Asidere’s Chalk Board series is inspired by his desire to guide children with proper instruction to ensure they become responsible members of society. He believes firmly that the creative spirit of a child should be emulated because it comes from their depths and is not based on pleasing viewers. The serialized canvases, 97 by 97 cm in dimensions, share several elements and are characterized by miniature toy cars suspended in circular travel-at once, a metaphor for the stagnation of contemporary Nigerian society.
Asidere uses all colours except Prussian blue, which he finds too harsh, as he is unable to employ them with his other colours. He also does not use burnt sienna or umber in his work. He uses a variant of orange, which he mixes on his own. He explains he is allergic to orange and has a low tolerance for ultramarine blue. He cannot understand why it was touted as a colour to draw with while at school because it is too strong to cover up. He asserts that he took to car enamel paint, which he applies with a spray gun because he wanted a surprise element in his work and he wanted to stretch liberties. He preferred the new medium because he hated having to remove left – over bristles from his work or cover up spots and irregularities. He explains he likes to achieve a broad flat ground on his canvas, to build his forms on.
The artist claims his best work has been produced on the prompting of voices he hears. Asidere believes that creating good art depends on one’s ability to follow his “nudging”. He speaks of a work he achieved by spreading blue over a large canvas. Following a voice prodding him with instructions, Duke Asidere incorporated the very surface on which he painted into the meaning of the work by stamping the bottom of an acrylic bottle in specified spots. He duly named the work Making of a Miracle.
Asidere’s recent work expresses an increasing simplicity of form betraying his admiration for the work of Alexander Calder, Henri Matisse, Amedeo Modigliani, Jasper Johns and Jacob Lawrence. This simplicity of form comes to a peak in his painting Discussion with Henri Matisse. In this work, Asidere describes the torsos and limbs of his sitters in a few shapes. The painting is executed with an economy of strokes and borrows the bold outlines and contours; the French expressionist is famed for. In The Black and White series and Bedroom Blues, he expresses himself in increasingly liquid and fluid ways. In a sense, nothing is permanent and matter exists in a volatile state of becoming. The artist makes such a feeling intuitive with his selection of materials; car enamel paint, acrylic, spray paint applied with a spray gun oftentimes on huge wooden panels. Dripping, they leak and flow with such immediacy across the surface, creating spaces where form and formlessness converge to project our own desires, imaginings and fears.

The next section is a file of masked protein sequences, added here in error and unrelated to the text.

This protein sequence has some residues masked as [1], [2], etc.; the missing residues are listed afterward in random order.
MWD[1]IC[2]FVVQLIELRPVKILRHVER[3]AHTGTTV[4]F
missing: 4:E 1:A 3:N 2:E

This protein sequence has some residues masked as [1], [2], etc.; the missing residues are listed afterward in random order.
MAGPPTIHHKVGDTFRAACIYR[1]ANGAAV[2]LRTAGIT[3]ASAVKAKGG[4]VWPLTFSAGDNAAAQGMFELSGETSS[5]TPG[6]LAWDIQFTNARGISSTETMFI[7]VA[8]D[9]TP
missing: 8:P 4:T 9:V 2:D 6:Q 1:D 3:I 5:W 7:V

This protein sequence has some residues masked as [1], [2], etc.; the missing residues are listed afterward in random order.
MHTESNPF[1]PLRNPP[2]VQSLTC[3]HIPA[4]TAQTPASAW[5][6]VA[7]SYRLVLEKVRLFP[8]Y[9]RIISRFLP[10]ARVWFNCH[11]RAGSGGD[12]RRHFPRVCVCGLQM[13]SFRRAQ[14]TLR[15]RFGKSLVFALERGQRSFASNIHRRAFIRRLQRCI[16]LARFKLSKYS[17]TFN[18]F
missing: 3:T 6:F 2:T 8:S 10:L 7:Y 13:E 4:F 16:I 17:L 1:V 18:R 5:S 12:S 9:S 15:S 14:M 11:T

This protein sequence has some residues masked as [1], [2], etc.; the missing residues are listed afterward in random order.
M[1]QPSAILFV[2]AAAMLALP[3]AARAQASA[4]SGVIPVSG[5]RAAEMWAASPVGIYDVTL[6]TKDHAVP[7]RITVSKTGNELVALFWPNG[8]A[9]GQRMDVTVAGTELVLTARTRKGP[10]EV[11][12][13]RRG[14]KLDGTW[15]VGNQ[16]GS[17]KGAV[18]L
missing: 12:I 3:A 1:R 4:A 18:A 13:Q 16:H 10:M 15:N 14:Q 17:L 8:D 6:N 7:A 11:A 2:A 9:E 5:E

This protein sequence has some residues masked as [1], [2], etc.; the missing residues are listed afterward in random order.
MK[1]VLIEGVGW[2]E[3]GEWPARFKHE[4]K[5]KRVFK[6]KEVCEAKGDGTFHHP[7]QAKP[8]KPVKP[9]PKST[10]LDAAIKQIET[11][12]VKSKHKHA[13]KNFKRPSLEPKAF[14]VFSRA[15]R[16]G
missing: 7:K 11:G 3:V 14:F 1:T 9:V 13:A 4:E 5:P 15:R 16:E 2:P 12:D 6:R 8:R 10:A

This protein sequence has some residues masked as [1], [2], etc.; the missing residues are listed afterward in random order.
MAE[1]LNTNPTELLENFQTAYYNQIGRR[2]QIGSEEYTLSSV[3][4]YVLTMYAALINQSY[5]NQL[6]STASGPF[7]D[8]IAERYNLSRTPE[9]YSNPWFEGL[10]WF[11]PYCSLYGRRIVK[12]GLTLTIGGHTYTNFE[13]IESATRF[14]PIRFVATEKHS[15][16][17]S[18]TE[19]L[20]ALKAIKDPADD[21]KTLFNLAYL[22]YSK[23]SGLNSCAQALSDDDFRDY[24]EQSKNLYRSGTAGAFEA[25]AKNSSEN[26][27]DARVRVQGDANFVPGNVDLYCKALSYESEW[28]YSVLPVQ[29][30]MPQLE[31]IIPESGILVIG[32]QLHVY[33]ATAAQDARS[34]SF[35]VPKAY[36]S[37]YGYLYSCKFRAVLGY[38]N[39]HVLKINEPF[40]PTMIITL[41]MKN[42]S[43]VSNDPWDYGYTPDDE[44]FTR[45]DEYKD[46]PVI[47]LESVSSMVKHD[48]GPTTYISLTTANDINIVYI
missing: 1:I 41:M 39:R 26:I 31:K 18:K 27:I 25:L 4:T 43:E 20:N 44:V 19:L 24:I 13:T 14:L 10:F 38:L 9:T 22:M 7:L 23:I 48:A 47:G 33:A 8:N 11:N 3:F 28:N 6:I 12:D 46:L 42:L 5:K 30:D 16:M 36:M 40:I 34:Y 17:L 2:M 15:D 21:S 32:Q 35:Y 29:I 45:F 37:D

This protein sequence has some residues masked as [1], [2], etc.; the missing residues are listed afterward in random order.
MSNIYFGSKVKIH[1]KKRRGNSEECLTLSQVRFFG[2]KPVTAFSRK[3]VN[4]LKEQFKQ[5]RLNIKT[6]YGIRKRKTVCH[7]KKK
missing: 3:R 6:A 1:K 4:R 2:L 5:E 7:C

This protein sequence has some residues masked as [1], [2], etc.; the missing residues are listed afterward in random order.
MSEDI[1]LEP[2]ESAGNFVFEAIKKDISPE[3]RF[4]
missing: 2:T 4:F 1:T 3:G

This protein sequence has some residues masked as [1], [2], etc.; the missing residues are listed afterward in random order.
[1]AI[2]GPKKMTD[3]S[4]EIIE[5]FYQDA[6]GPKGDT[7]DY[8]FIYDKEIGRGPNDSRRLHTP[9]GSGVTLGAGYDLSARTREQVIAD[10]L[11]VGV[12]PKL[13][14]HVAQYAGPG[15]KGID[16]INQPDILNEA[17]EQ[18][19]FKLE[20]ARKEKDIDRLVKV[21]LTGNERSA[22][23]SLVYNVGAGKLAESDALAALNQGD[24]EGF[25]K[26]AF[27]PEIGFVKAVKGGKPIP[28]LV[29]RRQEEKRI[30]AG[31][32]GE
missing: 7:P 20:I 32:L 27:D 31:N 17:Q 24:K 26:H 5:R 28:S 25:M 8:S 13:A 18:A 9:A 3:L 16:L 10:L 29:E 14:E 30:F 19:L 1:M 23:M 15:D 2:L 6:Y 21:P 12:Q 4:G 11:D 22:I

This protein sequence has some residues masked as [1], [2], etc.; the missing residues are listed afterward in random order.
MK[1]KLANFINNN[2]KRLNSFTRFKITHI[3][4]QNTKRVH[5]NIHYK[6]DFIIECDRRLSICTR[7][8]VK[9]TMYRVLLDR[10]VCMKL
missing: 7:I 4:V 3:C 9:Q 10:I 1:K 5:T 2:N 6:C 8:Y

For artists like Asidere, paint is not simply the medium used to achieve the final image. The surface the paint creates, its materiality, often built from bits of old newspapers and glue into his work, scrubbed over skilfully with layers of paint with his palette knife, is held by the artist to be as important as the image itself. Today, he is recognised as one of Nigeria’s most important painters and has held eight solo exhibitions and more than 43 joint exhibitions in Nigeria and Europe. His works are well collected in Nigeria and internationally.
Oliver Enwonwu is founder and Editor-in-Chief of Omenka magazine, Director, Omenka Gallery and Chief Executive, Revilo. He holds a first degree in Biochemistry, advanced diploma in Exploration Geophysics (distinction), Post Graduate Diplomas in Applied Geophysics and Visual Art (distinction) and a Masters in Art History, all from the University of Lagos. He is the founder, Executive Director, and trustee of The Ben Enwonwu Foundation. He also sits on the board of several organizations including the National Gallery of Art, Nigeria and the Reproduction Rights Society of Nigeria. Enwonwu is also president of both the Society of Nigerian Artists and the Alliance of Nigerian Art Galleries.
September 19, 2018
September 19, 2018